Handmade Porcelain Painted With Brooklyn Blossoms

Handmade Porcelain Painted With Brooklyn Blossoms

For over 20 years, Melissa Goldstein worked as a magazine photo editor. While researching imagery, she developed a fascination with Scandinavian ceramics, 17th-century botanical illustrations and Japanese woodblock prints dating back to the 1500s. It wasn’t until she moved to Brooklyn and began rehabilitating the overgrown garden behind her brownstone that she began combining her interests: “[My brand MG by Hand] was the merging of my research, the garden and making things for my family,” Goldstein says of the fine English porcelain ceramics she now sells in select shops and online. In 2008, the artist began hand-making everyday dinnerware in her home studio in Carroll Gardens, decorating the pieces with floral motifs in a cobalt stain. Black irises, poppies and flowering quince from her garden adorned vases, shallow banchan dishes and scalloped serving trays. Her new Poppy and Cherry collections, which were fired in a gas kiln for 12 to 15 hours, channel Dutch Delftware while depicting local flora. “I have a wall that separates my garden from my neighbor’s, and I’ve interwoven quince in it,” Goldstein says. “I’m very into blooming trees.” From $65, mgbyhand.com.

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Dorothy Dean, the writer, socialite and Warhol Factory regular, was a central figure of bohemian New York in the ’60s and ’70s. But despite her circle of famed confidants, she died in relative obscurity in Boulder, Colo., in 1987. Nearly a decade later, the writer Hilton Als recounted Dean’s life story for The New Yorker: She was the first Black high school valedictorian at White Plains High School in New York, a graduate of both Radcliffe College and Harvard, the first female fact checker at The New Yorker, part of a clique of white gay men she called “the Lavender Brotherhood” and a tough-as-nails bouncer at the nightclub Max’s Kansas City. Now, a new book compiles a selection of Dean’s unpublished writing and letters along with her newsletter of biting film reviews called the “All-Lavender Cinema Courier.” Titled “Who Are You Dorothy Dean?,” the book is edited by the Paris-based filmmaker Anaïs Ngbanzo and published by the press she founded in 2020, Éditions 1989, which focuses on biographical books and artists’ writings. On March 19 at the Institute of Contemporary Arts in London, Ngbanzo will also bring Dean’s acerbic humor to the stage with “Dorothy,” a play adapted from her correspondences with the artist Rene Ricard, the model Edie Sedgwick and the music journalist Lisa Robinson. “Who Are You Dorothy Dean?,” about $23, editions1989.com.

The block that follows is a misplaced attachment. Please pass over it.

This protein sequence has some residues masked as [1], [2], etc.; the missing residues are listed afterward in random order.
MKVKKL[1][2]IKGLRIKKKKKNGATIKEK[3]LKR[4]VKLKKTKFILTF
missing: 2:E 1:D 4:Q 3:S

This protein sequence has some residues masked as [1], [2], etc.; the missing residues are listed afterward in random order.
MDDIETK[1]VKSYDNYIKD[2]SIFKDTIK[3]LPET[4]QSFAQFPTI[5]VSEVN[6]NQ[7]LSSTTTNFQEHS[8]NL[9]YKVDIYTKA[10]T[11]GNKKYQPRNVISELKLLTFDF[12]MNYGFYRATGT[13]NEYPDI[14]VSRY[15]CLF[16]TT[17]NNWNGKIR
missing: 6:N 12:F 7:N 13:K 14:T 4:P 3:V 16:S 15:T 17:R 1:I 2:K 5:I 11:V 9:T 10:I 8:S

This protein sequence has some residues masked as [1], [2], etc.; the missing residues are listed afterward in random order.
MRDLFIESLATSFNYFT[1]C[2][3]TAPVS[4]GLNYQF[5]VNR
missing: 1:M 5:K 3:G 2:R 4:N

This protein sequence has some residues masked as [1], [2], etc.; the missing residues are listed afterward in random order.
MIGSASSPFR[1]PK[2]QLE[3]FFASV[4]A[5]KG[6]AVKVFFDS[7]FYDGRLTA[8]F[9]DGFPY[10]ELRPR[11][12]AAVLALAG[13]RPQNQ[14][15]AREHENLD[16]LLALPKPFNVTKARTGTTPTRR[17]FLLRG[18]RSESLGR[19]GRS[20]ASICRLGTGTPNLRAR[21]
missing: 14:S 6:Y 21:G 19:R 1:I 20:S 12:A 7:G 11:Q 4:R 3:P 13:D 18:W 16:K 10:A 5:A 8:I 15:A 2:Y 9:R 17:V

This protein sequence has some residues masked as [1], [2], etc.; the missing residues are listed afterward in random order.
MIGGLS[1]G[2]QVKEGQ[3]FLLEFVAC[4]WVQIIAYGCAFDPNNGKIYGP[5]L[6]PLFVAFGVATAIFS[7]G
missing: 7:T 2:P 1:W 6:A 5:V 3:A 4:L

For nearly 100 years, the linen company Matouk has focused on making Egyptian cotton bedding. Today, the company will launch its first clothing line with a collection of pajama sets made in Italy. Available in silky sateen and percale cotton, the long-sleeved sets will come in a selection of prints from the interiors company Schumacher, like the graphic, almost floral Levi, the polka-dot Celine and the botanical Pomegranate as well as solid colors and crisp white. All can be customized at the cuff or pocket with 20 monogram styles in 45 colors embroidered at Matouk’s factory in Fall River, Mass. You can also mix and match patterns, colors and trims; virtually any bedding fabric seen on their website can be turned into pajamas. “If there’s a special combination that a customer wants, we’ll happily make it,” says the creative director Mindy Matouk. “Some of my favorite moments have happened walking the factory floor and spotting a design that someone else dreamed up.” The collection is online now, and starting April 4 it will also be available at the brand’s newly opened House of Matouk on New York’s Upper East Side. From $475, matouk.com.